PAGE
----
Work is already underway for the project’s first phase. By the end of last year, 500 families were relocated from the Blumberg site. Two of the three towers are slated for implosion on March 19th. Meanwhile, the authority is acquiring 1,300 neighborhood properties, 800 of which are privately owned, through eminent domain. Of those, 73 of are occupied. Demolition in the neighborhood is already making way for new developable sites. PHA is expected to award more development contracts soon, and it says it has funding sources and tax credits lined up for early phased work. But the project’s whole half-billion price tag assumes a lot of funding will fall in this project’s direction. That’s not at all set in stone.
In addition to funding questions, others remain:
Can the housing authority be successful at rebuilding a neighborhood?
The housing authority knows how to replace its old housing towers and build mixed-income housing. But does it know how to make a healthy place, a neighborhood from whole cloth? That’s new territory for PHA.
Is this urban renewal in new clothes?
Decades ago, old cities like Philadelphia were remade through huge blight-clearance projects geared at reviving urban areas in the face of decline. This was top-down planning that razed blocks to make way for projects exactly like the Norman Blumberg Apartments. What’s interesting is that the housing authority is deploying old-school urban renewal tools—like eminent domain and blight clearance—with the promise of a different result. PHA hopes to achieve this by relying on a layered approach that not only aims to improve housing but invest in community resources and opportunities for residents.
How responsive will the future development phases actually be to the neighborhood’s professed needs and desires?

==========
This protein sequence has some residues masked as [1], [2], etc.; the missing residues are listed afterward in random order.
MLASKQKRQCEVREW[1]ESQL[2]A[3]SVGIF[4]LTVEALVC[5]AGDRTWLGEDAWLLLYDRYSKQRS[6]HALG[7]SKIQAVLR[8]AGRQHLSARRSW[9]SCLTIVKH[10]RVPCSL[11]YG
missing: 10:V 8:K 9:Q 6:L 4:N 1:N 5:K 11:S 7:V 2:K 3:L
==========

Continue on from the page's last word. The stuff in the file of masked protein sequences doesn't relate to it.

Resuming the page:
Those were captured during an extensive community engagement process that informed the transformation plan. But the plan leaves a lot of room for developers to determine the character of new development. What will Sharswood look and feel like 10 years from now? What about next year?
How will the housing authority manage a project of this scope?
After the eminent domain acquisitions are complete, three-quarters of the project area’s vacant land will be publicly controlled. That means the fate of this neighborhood is in the housing authority’s hands.
Stay tuned for a series of stories from WHYY on what’s happening in Sharswood… In the coming weeks, we’ll take a deeper look at the history of the Blumberg site and a bit more on how we got to the Choice Neighborhoods Transformation Plan. We’re also talking to residents, and we’ll be sharing the perspectives of people experiencing eminent domain, living amid the transformation, and some who have been relocated.
Green parcels in map above represent vacant land as determined by a review of 2014 satellite images and field survey work in October 2015 by graduate students in PennDesign's program in Historic Preservation for a studio course on Sharswood. Map credit: Preston Hull + Ashley Hahn.
PHA project website: http://www.sharswoodblumberg.com/
For more project background: